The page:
|© UNICEF video|
|Zanmi Lasante, a UNICEF-supported NGO, operates nine health centres in Haiti with services that include treatment and care for pregnant women living with HIV.|
By Lisa Carlbom
NEW YORK, USA, 6 December 2007 – In Haiti, where 2.2 per cent of the adult population is living with HIV, accordng to the latest Demographic and Health Survey, care and prevention are urgent issues. The Zanmi Lasante (‘Partners In Health’ in Haitian Creole) project is actively working to reduce the number of new infections, with a special focus on curbing mother-to-child transmission of HIV.
Founded in 1985, Zanmi Lasante is a non-governmental organization dedicated to helping those who could not otherwise afford adequate health care. Over the past two decades, the project has expanded to include nine health centres in Haiti that are partially funded by UNICEF and provide health services for pregnant women living with HIV.
“We always work with the mothers. We do counselling and we help them realize that life is not over and there is medication to help them go on,” said Zanmi Lasante nurse Fabiola Coqmard, who works at the centre in the city of Lascahobas.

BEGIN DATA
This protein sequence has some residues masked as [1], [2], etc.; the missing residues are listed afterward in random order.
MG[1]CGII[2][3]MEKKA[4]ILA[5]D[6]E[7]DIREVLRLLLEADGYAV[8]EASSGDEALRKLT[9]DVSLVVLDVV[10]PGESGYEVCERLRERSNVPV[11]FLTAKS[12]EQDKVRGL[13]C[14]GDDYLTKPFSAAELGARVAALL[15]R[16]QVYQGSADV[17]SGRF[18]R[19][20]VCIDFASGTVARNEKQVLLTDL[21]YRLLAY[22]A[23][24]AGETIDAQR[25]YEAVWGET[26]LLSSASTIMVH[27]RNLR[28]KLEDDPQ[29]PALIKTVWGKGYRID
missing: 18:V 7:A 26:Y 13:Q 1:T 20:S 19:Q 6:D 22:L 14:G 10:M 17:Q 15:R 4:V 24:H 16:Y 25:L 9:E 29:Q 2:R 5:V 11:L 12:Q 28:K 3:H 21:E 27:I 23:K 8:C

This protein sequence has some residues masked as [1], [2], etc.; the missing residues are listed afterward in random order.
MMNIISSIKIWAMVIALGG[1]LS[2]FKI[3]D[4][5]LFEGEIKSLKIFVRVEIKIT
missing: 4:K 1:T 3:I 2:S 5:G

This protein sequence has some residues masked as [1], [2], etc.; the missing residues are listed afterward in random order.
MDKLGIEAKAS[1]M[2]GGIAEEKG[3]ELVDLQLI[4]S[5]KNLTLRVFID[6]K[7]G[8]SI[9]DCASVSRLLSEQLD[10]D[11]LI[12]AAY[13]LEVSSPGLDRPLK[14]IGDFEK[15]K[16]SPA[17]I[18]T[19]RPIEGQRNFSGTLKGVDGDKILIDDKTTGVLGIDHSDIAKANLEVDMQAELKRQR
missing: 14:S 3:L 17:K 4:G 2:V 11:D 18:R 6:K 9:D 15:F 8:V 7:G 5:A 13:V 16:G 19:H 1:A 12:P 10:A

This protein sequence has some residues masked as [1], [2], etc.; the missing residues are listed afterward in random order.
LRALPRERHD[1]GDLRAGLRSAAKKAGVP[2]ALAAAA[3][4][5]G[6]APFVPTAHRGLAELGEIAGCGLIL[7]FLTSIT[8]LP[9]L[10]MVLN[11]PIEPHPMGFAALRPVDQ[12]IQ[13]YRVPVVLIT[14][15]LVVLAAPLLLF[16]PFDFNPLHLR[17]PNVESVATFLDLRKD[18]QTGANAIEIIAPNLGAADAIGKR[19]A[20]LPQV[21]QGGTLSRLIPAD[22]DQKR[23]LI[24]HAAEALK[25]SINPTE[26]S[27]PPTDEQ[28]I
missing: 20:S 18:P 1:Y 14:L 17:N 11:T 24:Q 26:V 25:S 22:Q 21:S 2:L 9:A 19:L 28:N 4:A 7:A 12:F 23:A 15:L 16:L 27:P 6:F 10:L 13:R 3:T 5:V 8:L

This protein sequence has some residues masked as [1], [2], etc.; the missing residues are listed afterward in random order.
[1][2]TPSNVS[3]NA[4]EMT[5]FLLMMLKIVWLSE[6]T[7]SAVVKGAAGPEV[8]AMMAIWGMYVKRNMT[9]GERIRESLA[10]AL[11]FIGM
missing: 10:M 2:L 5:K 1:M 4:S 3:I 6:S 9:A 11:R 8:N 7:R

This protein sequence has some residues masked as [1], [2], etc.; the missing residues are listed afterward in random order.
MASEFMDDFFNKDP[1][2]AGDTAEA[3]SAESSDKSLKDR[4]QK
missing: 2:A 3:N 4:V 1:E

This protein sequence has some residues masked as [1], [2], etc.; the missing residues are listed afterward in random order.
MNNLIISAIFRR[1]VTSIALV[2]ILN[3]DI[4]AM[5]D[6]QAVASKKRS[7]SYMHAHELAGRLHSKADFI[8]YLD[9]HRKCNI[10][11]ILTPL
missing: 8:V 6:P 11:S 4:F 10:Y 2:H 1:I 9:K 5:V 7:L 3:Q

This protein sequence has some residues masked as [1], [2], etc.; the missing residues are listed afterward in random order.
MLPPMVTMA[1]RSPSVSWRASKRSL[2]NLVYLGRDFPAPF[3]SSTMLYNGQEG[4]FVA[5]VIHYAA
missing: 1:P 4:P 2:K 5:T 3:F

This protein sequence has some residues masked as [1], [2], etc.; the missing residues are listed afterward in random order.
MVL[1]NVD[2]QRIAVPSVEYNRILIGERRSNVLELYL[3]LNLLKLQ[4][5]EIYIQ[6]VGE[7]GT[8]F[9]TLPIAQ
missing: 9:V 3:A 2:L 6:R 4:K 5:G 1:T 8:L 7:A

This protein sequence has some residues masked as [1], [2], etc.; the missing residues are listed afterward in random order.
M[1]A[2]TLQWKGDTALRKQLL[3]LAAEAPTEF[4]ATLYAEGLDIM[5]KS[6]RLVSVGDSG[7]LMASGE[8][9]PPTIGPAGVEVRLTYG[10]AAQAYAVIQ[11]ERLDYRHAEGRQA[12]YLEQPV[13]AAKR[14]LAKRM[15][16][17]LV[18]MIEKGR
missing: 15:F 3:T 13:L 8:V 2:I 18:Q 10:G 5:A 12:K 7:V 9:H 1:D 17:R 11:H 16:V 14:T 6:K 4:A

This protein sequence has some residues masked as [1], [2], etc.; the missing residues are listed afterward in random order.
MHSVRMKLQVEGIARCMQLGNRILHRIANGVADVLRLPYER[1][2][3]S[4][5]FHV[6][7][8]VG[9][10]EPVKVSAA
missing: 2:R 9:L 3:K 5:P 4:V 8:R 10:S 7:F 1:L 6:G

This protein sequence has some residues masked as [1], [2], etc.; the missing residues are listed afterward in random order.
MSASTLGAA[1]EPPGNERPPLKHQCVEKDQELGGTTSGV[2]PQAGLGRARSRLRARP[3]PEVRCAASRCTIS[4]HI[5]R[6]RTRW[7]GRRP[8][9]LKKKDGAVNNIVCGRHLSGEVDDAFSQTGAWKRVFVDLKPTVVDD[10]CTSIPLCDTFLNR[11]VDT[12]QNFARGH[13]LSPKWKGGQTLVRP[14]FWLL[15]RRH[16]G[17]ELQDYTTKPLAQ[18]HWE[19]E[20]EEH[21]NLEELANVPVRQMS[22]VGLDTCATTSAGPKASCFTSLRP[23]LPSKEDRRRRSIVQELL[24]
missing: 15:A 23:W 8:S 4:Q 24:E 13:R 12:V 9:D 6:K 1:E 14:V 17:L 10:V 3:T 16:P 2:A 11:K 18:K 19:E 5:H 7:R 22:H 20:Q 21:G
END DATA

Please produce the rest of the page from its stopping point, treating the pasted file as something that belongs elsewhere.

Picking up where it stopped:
Wide range of services
After giving birth, new mothers are asked to stay at the Lascahobas centre in order to ensure their future health and that of their children. According to the project’s own statistics, its use of antiretroviral drugs to prevent HIV transmission from mothers to children has been quite successful, with only a small percentage of children remaining HIV-positive after birth.
|© UNICEF video|
|According to Zanmi Lasante’s statistics, antiretroviral drugs used to prevent HIV transmission from mothers to children result in only a small percentage of children remaining HIV-positive after birth.|
The staff at the centre does its best to work with patients in all aspects of their lives. “We help them with any kind of problem, whether at a psychological or nutritional level,“ said Ms. Coqmard.
For adult patients living with HIV, the centre has developed a ‘companion system’ to ensure that people take their medication on a daily basis. Under this system, a designated person (sometimes another patient) visits the patient at home, providing care and companionship.
One mother’s story
Rosemene is one of the women in the programme who is living with HIV. As a teenager, she gave birth to twin boys. Thanks to the health services at the Zanmi Lasante centre, both of Rosemene’s children are HIV-negative.
The centre also provides her with food and health services, and has recently given her a job.
“After the HIV test, they gave me medication and told me to come back to the health centre in a month. The nurse talked to me in a very nice way,” recalled Rosemene. “I am feeling great living with my kids. I am infected but not my kids, and I praise the Lord for that.”